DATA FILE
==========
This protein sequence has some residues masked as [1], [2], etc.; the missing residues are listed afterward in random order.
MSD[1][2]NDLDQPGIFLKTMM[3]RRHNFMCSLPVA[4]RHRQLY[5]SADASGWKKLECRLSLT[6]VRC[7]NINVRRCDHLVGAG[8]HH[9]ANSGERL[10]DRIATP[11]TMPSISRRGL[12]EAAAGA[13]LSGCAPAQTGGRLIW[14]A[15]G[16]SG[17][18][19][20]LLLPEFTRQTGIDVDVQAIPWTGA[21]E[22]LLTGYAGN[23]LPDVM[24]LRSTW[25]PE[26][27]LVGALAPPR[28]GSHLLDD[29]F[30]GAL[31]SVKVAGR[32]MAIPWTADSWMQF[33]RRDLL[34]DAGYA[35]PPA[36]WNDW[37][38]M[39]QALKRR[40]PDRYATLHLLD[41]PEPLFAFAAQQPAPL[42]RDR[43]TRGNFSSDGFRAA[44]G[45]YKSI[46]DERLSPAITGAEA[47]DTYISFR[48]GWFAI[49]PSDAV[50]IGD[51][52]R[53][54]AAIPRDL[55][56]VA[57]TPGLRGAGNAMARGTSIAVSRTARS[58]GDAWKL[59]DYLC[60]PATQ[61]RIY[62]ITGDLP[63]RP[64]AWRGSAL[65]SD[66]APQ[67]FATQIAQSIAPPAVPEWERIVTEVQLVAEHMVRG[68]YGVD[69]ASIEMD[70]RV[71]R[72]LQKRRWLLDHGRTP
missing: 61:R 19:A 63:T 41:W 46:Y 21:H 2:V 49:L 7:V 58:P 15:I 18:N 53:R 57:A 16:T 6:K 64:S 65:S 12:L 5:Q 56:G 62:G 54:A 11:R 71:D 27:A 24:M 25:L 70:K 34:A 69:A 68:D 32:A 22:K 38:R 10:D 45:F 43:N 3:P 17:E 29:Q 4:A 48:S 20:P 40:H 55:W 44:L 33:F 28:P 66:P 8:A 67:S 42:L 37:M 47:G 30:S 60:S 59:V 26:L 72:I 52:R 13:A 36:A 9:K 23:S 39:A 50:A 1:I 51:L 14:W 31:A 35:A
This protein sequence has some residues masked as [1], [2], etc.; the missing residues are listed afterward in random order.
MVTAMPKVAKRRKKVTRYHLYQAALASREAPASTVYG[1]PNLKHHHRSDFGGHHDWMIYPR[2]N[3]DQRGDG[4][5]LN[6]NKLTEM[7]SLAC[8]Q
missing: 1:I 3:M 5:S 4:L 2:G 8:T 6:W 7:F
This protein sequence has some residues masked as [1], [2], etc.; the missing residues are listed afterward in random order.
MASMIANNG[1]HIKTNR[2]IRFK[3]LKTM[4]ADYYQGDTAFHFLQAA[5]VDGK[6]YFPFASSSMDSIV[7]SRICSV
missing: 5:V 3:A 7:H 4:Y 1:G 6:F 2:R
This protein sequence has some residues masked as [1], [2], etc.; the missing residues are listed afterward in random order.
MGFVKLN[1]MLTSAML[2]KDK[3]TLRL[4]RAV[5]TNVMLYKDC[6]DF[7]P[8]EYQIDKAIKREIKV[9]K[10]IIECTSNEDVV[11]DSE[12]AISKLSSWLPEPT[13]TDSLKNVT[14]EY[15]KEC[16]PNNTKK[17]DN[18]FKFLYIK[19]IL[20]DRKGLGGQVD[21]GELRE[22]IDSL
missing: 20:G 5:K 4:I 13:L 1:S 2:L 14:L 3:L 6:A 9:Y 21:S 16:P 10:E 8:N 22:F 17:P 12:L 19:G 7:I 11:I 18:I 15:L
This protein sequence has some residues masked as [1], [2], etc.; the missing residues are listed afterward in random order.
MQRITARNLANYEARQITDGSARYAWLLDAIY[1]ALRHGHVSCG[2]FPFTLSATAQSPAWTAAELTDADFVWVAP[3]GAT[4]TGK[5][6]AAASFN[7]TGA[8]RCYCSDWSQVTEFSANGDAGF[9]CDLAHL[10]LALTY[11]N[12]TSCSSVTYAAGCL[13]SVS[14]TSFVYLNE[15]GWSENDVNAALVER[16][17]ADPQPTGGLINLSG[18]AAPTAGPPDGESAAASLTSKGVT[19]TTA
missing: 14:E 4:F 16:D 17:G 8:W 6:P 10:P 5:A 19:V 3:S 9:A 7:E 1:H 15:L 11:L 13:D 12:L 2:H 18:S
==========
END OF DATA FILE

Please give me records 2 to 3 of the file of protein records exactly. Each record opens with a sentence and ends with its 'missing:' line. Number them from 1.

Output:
This protein sequence has some residues masked as [1], [2], etc.; the missing residues are listed afterward in random order.
MVTAMPKVAKRRKKVTRYHLYQAALASREAPASTVYG[1]PNLKHHHRSDFGGHHDWMIYPR[2]N[3]DQRGDG[4][5]LN[6]NKLTEM[7]SLAC[8]Q
missing: 1:I 3:M 5:S 4:L 2:G 8:T 6:W 7:F
This protein sequence has some residues masked as [1], [2], etc.; the missing residues are listed afterward in random order.
MASMIANNG[1]HIKTNR[2]IRFK[3]LKTM[4]ADYYQGDTAFHFLQAA[5]VDGK[6]YFPFASSSMDSIV[7]SRICSV
missing: 5:V 3:A 7:H 4:Y 1:G 6:F 2:R